A little history:

The North Carolina Association of Professional Psychologists grew out of a grassroots advocacy effort starting in 1994 by an ambitious group of Licensed Psychological Associates (LPAs) who realized that a shift was taking place in the behavioral health field, leaving insufficient room for LPAs to serve and thrive in the community. Other master’s level clinicians including master’s level addiction specialists, counselors, social workers, family and marriage therapists, and behavioral analysts were all gaining a place to serve in mental health care and on panels. The two-tiered field of psychology, however, was not allowing a place for LPAs to thrive and serve at their full capacity.
In the 1970’s Doctoral-level psychologists were in a very similar position, where supervision and oversight were required by Psychiatrists (MDs) in order to bill insurance panels and have access to the mental health care. In 1979-1980 Doctoral-level psychologists took the matter to the legal system and achieved full independent practice from Psychiatrists on insurance panels from decisions made in the “Virginia Blues Case” (Virginia Academy of Clinical Psychologist v/s Blue Shield of Virginia et al.). Since then, other cases have determined that health care provider licensing boards have the responsibility to ensure that the rules within their practice acts best serve the public by not only ensuring safe practices and standards but also allowing for a fair and competitive marketplace among providers. In 2015, the North Carolina State Board of Dental Examiners v. Federal Trade Commission determined that state licensing boards were not immune to federal antitrust anticompetitive law and needed to ensure that licensing laws were truly a matter of public safety rather than a method to sway the market to favor one group of individuals over another. More recently, in Texas, portions of their Psychology Practice Act were ruled unconstitutional and were re-written. Master’s level psychologists have earned independence in this case that not only challenged overreaching control of the marketplace via unnecessarily applied supervision requirements, but also an overly broad set of parameters controlling the use of the terms “psychologist, psychological etc.” .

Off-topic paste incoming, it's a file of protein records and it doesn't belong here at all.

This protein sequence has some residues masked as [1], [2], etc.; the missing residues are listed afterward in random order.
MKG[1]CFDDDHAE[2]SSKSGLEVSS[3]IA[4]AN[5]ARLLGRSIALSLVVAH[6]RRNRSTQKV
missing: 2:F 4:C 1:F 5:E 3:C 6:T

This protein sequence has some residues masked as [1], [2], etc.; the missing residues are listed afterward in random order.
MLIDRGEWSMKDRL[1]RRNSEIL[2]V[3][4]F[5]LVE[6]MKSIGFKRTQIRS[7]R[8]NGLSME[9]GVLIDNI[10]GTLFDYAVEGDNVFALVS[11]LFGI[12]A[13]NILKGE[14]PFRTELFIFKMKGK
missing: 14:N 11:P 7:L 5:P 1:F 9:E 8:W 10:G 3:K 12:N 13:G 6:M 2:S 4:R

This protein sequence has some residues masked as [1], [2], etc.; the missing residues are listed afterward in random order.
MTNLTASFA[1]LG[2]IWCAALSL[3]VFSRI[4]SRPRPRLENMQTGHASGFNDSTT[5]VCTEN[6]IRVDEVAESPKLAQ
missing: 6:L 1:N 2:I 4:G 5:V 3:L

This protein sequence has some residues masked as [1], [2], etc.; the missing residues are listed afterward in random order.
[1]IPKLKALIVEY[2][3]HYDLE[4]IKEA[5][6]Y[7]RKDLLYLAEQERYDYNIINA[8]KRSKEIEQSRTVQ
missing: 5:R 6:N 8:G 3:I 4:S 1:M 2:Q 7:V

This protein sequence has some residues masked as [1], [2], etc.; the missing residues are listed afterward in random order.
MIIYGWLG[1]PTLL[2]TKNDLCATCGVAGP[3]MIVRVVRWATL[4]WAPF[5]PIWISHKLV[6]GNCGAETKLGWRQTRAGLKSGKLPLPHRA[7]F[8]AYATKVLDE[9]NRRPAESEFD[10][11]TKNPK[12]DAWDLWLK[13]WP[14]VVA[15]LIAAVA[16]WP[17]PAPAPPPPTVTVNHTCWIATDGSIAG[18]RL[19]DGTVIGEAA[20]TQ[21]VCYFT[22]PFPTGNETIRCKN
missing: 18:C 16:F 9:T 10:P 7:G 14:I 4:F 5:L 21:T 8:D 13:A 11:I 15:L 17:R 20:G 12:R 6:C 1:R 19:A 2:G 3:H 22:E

Based of the review of data collected by a NCAPP/NCPA task force in 2013, it was determined that the data supported no increased risk to the public by allowing LPAs to serve without career-long supervision (data collected from eight states where master’s level psychologists practice independently). In 2015, current NCAPP leadership started a revitalized mission to take on and end career-long supervision of LPAs in North Carolina. To date, a 102 page petition (available on our website) has been presented to the North Carolina Psychology Board and they have been tasked with reviewing with NCAPP leadership and our legal team. NCAPP has faith that they will see where the current rule violates reasonable standards for a fair marketplace by the Federal Trade Commission’s antitrust policies, and thus, need to be changed as soon as possible.
Once again, we thank you for your support of this effort.

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